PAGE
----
With regard to a minister or the department refusing a request, though, the right of appeal directly to the Information Commissioner would seem to be logical, given her authority.
    Under the existing system, if a requester asks something from a department and isn't satisfied that it has been provided, essentially they have recourse to the Information Commissioner, who can help to investigate the situation and who today has a recommendation power and would provide a recommendation to a head of an institution to do something in that regard.
    The order-making power that we're proposing now would create a situation in which requesters may have concerns that they haven't received what they should have. There would be still the investigation power, working with the department. There would be still a capacity for mediation and discussion among parties to try to resolve it. Ultimately, however, if issues can't be resolved, the Information Commissioner will have an order-making power, will have the ability to issue an order that says to a department, “In my view, you must release.”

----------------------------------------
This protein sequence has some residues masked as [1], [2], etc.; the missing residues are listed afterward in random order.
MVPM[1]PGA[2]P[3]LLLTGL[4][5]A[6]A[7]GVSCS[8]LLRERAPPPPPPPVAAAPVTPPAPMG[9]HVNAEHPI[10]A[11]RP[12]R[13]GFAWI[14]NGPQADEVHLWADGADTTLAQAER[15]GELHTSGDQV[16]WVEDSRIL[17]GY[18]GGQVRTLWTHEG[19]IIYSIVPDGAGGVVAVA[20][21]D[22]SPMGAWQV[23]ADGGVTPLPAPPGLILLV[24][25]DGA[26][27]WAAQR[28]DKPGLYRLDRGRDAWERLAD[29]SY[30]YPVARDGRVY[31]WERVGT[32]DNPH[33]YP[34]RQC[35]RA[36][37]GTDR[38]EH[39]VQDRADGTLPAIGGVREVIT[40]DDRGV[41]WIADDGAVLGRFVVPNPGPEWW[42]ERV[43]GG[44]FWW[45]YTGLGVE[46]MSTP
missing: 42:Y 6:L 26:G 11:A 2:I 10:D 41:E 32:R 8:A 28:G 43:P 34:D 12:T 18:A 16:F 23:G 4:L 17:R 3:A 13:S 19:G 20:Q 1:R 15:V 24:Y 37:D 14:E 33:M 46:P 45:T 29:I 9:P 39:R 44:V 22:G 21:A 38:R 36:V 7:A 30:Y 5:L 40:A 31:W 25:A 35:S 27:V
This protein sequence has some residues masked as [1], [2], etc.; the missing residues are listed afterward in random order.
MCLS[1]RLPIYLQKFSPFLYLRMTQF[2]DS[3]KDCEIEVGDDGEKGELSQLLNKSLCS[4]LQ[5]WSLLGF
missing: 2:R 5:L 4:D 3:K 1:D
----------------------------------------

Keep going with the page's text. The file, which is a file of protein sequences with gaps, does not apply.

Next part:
In those very rare circumstances in which an institution feels that there's something that absolutely can't be released, it will have to go to court to demonstrate that it is on the right side of the Access to Information Act and demonstrate that it has been applying the act appropriately.
    Would the Information Commissioner's message to the department that rejection was inappropriate be privileged or public?